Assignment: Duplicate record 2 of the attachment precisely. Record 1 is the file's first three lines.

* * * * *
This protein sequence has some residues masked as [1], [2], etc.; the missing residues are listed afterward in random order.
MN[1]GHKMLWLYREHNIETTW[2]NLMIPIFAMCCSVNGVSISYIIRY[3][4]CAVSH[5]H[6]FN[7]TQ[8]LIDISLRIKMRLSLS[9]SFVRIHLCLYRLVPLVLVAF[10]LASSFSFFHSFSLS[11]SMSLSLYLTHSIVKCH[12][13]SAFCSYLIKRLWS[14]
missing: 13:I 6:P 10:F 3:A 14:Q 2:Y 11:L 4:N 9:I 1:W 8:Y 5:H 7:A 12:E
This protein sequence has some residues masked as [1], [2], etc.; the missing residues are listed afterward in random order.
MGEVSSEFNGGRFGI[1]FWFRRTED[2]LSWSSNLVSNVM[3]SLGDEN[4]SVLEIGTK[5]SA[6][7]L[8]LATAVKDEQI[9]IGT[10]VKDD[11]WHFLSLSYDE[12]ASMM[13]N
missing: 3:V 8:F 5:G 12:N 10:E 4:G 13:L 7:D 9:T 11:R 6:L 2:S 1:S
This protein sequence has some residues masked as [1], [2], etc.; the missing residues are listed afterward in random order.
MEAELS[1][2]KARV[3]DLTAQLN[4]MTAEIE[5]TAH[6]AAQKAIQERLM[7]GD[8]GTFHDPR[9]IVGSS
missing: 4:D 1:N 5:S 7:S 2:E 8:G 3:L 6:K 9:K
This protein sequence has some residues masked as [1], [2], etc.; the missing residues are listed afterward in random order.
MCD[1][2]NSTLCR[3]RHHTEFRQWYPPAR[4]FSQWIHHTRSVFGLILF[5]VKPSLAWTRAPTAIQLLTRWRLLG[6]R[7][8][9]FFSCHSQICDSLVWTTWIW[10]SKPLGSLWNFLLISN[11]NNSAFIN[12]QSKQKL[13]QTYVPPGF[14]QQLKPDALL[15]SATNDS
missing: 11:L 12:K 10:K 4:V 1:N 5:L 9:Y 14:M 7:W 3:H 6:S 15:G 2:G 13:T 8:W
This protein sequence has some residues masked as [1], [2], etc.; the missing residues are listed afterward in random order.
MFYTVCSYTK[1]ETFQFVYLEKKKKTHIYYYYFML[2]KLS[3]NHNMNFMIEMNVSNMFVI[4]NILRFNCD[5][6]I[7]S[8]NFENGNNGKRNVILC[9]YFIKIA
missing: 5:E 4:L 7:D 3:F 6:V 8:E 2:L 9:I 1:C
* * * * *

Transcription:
This protein sequence has some residues masked as [1], [2], etc.; the missing residues are listed afterward in random order.
MGEVSSEFNGGRFGI[1]FWFRRTED[2]LSWSSNLVSNVM[3]SLGDEN[4]SVLEIGTK[5]SA[6][7]L[8]LATAVKDEQI[9]IGT[10]VKDD[11]WHFLSLSYDE[12]ASMM[13]N
missing: 3:V 8:F 5:G 12:N 10:E 4:G 13:L 7:D 9:T 11:R 6:L 2:S 1:S